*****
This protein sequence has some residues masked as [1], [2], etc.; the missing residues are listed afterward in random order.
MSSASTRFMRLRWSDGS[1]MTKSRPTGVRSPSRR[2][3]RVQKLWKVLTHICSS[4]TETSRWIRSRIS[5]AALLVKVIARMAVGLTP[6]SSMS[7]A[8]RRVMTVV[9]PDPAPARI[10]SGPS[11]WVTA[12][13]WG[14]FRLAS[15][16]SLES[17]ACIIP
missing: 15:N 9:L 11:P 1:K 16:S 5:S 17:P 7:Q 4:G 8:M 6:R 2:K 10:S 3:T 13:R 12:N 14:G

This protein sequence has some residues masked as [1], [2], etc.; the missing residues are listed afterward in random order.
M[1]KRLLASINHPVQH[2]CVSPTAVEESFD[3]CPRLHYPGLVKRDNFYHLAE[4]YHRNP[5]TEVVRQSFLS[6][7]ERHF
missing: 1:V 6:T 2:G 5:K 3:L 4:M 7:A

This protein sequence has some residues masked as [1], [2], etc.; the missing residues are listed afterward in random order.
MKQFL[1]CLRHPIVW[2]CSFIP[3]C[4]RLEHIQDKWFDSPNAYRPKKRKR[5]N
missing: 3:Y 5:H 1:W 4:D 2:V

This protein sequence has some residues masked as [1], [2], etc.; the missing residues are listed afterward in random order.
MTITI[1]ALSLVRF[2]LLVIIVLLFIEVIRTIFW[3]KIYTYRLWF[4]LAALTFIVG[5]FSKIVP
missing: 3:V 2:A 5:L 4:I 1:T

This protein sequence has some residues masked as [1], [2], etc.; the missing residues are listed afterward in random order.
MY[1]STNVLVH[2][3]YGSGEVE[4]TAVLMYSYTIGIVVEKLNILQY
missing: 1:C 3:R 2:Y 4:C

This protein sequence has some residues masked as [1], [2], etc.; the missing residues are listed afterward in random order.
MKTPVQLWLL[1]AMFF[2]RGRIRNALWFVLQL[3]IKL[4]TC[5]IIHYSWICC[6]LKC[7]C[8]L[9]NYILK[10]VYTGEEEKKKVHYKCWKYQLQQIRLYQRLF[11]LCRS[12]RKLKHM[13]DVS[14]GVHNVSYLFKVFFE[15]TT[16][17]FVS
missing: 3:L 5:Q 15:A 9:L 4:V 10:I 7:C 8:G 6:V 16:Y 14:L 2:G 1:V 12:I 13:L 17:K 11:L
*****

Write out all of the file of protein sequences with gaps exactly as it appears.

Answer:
This protein sequence has some residues masked as [1], [2], etc.; the missing residues are listed afterward in random order.
MSSASTRFMRLRWSDGS[1]MTKSRPTGVRSPSRR[2][3]RVQKLWKVLTHICSS[4]TETSRWIRSRIS[5]AALLVKVIARMAVGLTP[6]SSMS[7]A[8]RRVMTVV[9]PDPAPARI[10]SGPS[11]WVTA[12][13]WG[14]FRLAS[15][16]SLES[17]ACIIP
missing: 15:N 9:L 11:P 1:K 16:S 5:S 17:P 7:Q 4:G 8:M 6:R 2:K 10:S 3:T 13:R 12:N 14:G

This protein sequence has some residues masked as [1], [2], etc.; the missing residues are listed afterward in random order.
M[1]KRLLASINHPVQH[2]CVSPTAVEESFD[3]CPRLHYPGLVKRDNFYHLAE[4]YHRNP[5]TEVVRQSFLS[6][7]ERHF
missing: 1:V 6:T 2:G 5:K 3:L 4:M 7:A

This protein sequence has some residues masked as [1], [2], etc.; the missing residues are listed afterward in random order.
MKQFL[1]CLRHPIVW[2]CSFIP[3]C[4]RLEHIQDKWFDSPNAYRPKKRKR[5]N
missing: 3:Y 5:H 1:W 4:D 2:V

This protein sequence has some residues masked as [1], [2], etc.; the missing residues are listed afterward in random order.
MTITI[1]ALSLVRF[2]LLVIIVLLFIEVIRTIFW[3]KIYTYRLWF[4]LAALTFIVG[5]FSKIVP
missing: 3:V 2:A 5:L 4:I 1:T

This protein sequence has some residues masked as [1], [2], etc.; the missing residues are listed afterward in random order.
MY[1]STNVLVH[2][3]YGSGEVE[4]TAVLMYSYTIGIVVEKLNILQY
missing: 1:C 3:R 2:Y 4:C

This protein sequence has some residues masked as [1], [2], etc.; the missing residues are listed afterward in random order.
MKTPVQLWLL[1]AMFF[2]RGRIRNALWFVLQL[3]IKL[4]TC[5]IIHYSWICC[6]LKC[7]C[8]L[9]NYILK[10]VYTGEEEKKKVHYKCWKYQLQQIRLYQRLF[11]LCRS[12]RKLKHM[13]DVS[14]GVHNVSYLFKVFFE[15]TT[16][17]FVS
missing: 3:L 5:Q 15:A 9:L 4:V 10:I 7:C 8:G 6:V 16:Y 14:L 2:G 1:V 12:I 13:L 17:K 11:L